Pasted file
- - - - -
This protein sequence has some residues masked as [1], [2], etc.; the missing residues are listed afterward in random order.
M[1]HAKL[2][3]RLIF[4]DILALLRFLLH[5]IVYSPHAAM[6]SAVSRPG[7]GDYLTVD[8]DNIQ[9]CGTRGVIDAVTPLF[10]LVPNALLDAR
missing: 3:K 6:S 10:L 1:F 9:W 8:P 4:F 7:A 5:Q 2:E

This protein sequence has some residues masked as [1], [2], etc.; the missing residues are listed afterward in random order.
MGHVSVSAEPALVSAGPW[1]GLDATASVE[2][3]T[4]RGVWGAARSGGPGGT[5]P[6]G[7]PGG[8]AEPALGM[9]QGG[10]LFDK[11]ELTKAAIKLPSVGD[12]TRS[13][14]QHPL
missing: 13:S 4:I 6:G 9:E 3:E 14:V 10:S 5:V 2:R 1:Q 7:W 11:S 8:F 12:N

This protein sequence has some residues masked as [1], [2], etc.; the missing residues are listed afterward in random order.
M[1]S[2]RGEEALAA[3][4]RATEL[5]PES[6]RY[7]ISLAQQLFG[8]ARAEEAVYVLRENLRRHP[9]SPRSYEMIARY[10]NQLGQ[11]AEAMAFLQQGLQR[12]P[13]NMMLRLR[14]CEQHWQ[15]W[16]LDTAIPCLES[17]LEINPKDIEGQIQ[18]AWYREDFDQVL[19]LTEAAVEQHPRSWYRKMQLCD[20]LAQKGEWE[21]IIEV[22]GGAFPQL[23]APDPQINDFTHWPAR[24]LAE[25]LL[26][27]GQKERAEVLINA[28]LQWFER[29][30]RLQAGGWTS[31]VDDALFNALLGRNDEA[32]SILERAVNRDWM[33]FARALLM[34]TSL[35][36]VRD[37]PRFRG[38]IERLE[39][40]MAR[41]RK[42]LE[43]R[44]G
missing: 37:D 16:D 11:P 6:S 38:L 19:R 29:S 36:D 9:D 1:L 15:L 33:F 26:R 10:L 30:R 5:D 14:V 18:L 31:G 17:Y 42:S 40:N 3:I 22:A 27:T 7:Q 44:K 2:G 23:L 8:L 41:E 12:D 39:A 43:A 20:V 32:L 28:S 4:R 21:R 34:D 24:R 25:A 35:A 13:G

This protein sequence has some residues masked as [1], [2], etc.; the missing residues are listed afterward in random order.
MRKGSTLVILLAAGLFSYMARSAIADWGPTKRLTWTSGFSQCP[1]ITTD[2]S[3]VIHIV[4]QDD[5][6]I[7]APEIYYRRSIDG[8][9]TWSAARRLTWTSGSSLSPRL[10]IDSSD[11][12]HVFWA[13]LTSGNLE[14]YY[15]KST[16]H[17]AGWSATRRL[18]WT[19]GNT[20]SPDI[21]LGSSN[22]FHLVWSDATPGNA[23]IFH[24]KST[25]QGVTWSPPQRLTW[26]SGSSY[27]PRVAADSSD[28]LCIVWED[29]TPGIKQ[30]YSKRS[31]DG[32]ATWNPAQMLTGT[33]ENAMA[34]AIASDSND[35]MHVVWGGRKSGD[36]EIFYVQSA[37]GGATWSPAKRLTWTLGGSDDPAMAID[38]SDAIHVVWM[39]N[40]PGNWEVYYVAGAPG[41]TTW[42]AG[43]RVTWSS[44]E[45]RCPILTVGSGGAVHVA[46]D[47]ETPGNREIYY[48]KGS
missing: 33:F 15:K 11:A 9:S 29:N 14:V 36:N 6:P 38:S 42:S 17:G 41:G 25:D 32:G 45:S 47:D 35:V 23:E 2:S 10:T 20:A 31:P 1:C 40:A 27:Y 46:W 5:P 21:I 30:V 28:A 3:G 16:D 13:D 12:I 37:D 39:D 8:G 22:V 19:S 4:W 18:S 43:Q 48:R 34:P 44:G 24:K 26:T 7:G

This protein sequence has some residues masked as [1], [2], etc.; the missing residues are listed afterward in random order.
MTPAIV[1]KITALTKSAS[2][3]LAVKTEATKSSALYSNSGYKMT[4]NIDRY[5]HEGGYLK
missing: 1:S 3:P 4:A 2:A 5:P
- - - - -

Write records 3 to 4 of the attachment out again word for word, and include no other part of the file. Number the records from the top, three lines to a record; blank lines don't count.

This protein sequence has some residues masked as [1], [2], etc.; the missing residues are listed afterward in random order.
M[1]S[2]RGEEALAA[3][4]RATEL[5]PES[6]RY[7]ISLAQQLFG[8]ARAEEAVYVLRENLRRHP[9]SPRSYEMIARY[10]NQLGQ[11]AEAMAFLQQGLQR[12]P[13]NMMLRLR[14]CEQHWQ[15]W[16]LDTAIPCLES[17]LEINPKDIEGQIQ[18]AWYREDFDQVL[19]LTEAAVEQHPRSWYRKMQLCD[20]LAQKGEWE[21]IIEV[22]GGAFPQL[23]APDPQINDFTHWPAR[24]LAE[25]LL[26][27]GQKERAEVLINA[28]LQWFER[29][30]RLQAGGWTS[31]VDDALFNALLGRNDEA[32]SILERAVNRDWM[33]FARALLM[34]TSL[35][36]VRD[37]PRFRG[38]IERLE[39][40]MAR[41]RK[42]LE[43]R[44]G
missing: 37:D 16:D 11:P 6:S 38:L 19:R 29:S 36:D 9:D 1:L 15:L 33:F 26:R 10:L 30:R 5:D 14:V 18:L 31:G 17:Y 42:S 40:N 3:I 22:A 27:T 7:Q 44:K 2:G 23:L 8:L 41:E 12:D 39:A 43:A 20:V 32:L 28:S 4:R 21:R 34:D 24:R 25:A 35:A 13:G

This protein sequence has some residues masked as [1], [2], etc.; the missing residues are listed afterward in random order.
MRKGSTLVILLAAGLFSYMARSAIADWGPTKRLTWTSGFSQCP[1]ITTD[2]S[3]VIHIV[4]QDD[5][6]I[7]APEIYYRRSIDG[8][9]TWSAARRLTWTSGSSLSPRL[10]IDSSD[11][12]HVFWA[13]LTSGNLE[14]YY[15]KST[16]H[17]AGWSATRRL[18]WT[19]GNT[20]SPDI[21]LGSSN[22]FHLVWSDATPGNA[23]IFH[24]KST[25]QGVTWSPPQRLTW[26]SGSSY[27]PRVAADSSD[28]LCIVWED[29]TPGIKQ[30]YSKRS[31]DG[32]ATWNPAQMLTGT[33]ENAMA[34]AIASDSND[35]MHVVWGGRKSGD[36]EIFYVQSA[37]GGATWSPAKRLTWTLGGSDDPAMAID[38]SDAIHVVWM[39]N[40]PGNWEVYYVAGAPG[41]TTW[42]AG[43]RVTWSS[44]E[45]RCPILTVGSGGAVHVA[46]D[47]ETPGNREIYY[48]KGS
missing: 33:F 15:K 11:A 9:S 29:N 14:V 36:N 6:P 38:S 42:S 17:G 41:G 25:D 32:G 45:S 47:D 35:V 23:E 2:S 10:T 20:A 31:P 1:C 40:A 27:Y 46:W 5:P 21:I 30:V 28:A 3:G 16:D 13:D 12:I 37:D 39:D 8:G 22:V 19:S 4:W 18:S 43:Q 48:R 34:P 44:G 24:K 26:T 7:G